And now we settle in for the long haul.
If you’re like me and were wowed by last week’s debut, “Riverbrook” feels a bit like the final shots of The Candidate or The Graduate: Something exciting and momentous has happened, but where do we go from here? For Graham Yost and his writers, that means setting aside the Elmore Leonard crutches—“Pilot” covered Leonard’s story “Fire In The Hole”—and learning to walk on their own. So the second episode is a crucial indicator: How adequately can the show imitate Leonard when it can no longer adapt him? How will the overarching story move (or not) toward the indefinite horizon of an open-ended television run? What kind of show is this going to be, anyway?
I’ll confess to feeling a bit of a letdown this week as Justified transitioned from the arresting, near-perfect pilot to the more workmanlike, nuts-and-bolts—albeit satisfying—cop show that it became this week. I think it’s reasonable to expect the writers to balance self-contained episodes like “Riverbrook” with more serialized hours, but Week Two strikes me as the wrong time to slow down. There are so many lingering questions about Raylan, his past, his relationships with various Kentuckians old and new, and the fallout over his back-to-back shootings that I’d have been happier if the show had not thrown on the brakes and punted so many of those issues down the road. Nevertheless, this is a marathon, not a sprint, and “Riverbrook” proved the show could settle just fine into a week-to-week groove.
Nevertheless, there is some forward movement here and there, starting with Raylan visiting the Federal Detention Center in Lexington, where we discover that Boyd is indeed still alive and ready to torment his old workmate some more. (Raylan regards Boyd’s revelation—“God was acting through you, through your gun, to get my attention”—with the appropriate measure of skepticism.) Raylan also gets to learn first-hand why his cohorts at the U.S. Marshals’ office dread prison transfer duty, as Boyd’s redneck buddy pelts him with racist invective and takes them on a wild ride. (Guessing it’s not common practice for prisoners to drive themselves in that situation. Is there any explanation for this, other than Raylan being the unconventional dude he is?)
But the bulk of the episode is devoted to Raylan on the job, here trying to apprehend the bassist for prison bluegrass outfit The Big House Boys, who has fled (along with the drummer) the authorities after a BBQ gig. The big mystery is why the bassist, named Cooper, would bother escaping when he had only a few months left on a 15-year sentence. Raylan has no trouble finding Cooper, but capturing him is another matter. Their tense showdown in a convenience store is another great lesson in how Raylan applies the law. He’s very relaxed and conversational; it’s telling that he feels more at home with the criminal element (witness Boyd) than the law-abiding type. He even fires off a really good joke, worthy of Leonard. (“How can you tell there’s a bad drummer at your door? Knock speeds up.”)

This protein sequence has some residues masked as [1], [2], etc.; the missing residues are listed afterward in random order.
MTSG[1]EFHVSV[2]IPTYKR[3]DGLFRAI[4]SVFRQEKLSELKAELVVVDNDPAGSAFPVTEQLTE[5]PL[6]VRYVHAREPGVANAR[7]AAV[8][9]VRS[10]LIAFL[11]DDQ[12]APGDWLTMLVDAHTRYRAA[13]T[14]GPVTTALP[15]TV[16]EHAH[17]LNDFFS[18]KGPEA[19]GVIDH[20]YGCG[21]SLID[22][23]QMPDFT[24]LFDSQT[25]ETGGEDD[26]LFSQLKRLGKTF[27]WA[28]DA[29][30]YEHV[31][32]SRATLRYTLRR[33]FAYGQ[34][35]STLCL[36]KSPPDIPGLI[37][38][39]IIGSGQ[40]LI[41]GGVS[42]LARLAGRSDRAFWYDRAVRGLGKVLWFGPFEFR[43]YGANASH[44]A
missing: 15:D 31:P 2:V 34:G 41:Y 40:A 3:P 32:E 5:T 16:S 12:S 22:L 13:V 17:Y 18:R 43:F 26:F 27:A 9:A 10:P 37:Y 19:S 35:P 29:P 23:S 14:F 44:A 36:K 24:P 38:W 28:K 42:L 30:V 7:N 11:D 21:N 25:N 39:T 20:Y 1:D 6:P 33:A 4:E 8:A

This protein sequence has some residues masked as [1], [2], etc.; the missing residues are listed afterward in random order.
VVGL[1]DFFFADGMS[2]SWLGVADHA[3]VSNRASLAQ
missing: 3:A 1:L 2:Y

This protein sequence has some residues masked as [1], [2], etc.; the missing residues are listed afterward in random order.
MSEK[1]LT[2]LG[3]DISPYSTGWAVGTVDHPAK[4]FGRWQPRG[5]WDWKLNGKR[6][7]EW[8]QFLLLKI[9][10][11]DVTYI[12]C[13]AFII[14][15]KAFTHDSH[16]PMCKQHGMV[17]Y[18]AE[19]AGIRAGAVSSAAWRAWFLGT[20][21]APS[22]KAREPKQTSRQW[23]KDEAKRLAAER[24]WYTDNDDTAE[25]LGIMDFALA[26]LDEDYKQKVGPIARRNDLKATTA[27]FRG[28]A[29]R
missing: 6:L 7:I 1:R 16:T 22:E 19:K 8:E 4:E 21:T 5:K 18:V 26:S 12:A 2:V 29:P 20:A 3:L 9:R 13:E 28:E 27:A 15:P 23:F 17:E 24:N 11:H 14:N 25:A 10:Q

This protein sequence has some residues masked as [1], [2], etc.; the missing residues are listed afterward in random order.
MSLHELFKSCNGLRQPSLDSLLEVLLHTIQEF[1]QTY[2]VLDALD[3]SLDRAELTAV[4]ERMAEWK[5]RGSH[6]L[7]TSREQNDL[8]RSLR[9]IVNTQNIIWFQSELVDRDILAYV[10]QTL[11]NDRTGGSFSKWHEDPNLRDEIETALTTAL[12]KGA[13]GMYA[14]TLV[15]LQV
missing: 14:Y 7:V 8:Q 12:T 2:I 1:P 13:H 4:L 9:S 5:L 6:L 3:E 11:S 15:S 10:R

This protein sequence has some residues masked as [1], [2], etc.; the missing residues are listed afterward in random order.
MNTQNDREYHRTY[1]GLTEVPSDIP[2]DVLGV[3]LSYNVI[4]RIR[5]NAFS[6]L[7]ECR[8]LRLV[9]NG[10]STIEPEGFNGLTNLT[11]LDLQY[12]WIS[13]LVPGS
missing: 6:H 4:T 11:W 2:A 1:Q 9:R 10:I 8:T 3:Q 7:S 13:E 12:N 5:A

Turns out Cooper hid the loot under the floorboards of a house in development and wants to stop his stripper ex-wife and her new beau/relation (“it ain’t like we’re first cousins”) from getting there first. The three enter into a tense arrangement: The ex’s boyfriend knows a thing or two about disarming burglar alarms, which he’ll do if Cooper shares a cut of the money. And since none of the three are “honor among thieves” type, we’re really just waiting for things to unravel.
“Riverbrook” has a plot that’s more or less boilerplate cop show stuff, elevated by many of the elements that made the pilot so distinctive—a great sense of local color, Olyphant’s tremendous charisma as Raylan, and lots of flavorful dialogue. Yost, who scripted this week’s episode as well as the pilot, doesn’t strain to outdo Leonard, but he has the voice down cold, and he fires off some sharp colloquialisms and one-liners. For now, I guess we’ll just have to let the show inch along at its own pace.
• Among the overarching developments, I somehow neglected to mention more of the white-hot chemistry between Raylan and Ava, who sneaks into his motel room. Raylan needs every bit of discipline he can muster to keep from “getting amorous” with a woman who, among other things, was a witness to his latest shooting. (Another contender for line-of-the-night: “Do you know why the Pentecostals don’t have sex standing up? It could lead to dancing.”)
• Still more inference about Raylan’s father Arlo. At some point very soon, the writers are going to stop suggesting and start revealing.
• Okay, yet another line-of-the-night contender. Art to Raylan: “Put it like this: If you was in the first grade and you bit somebody every week, they’d start to think of you as a biter.”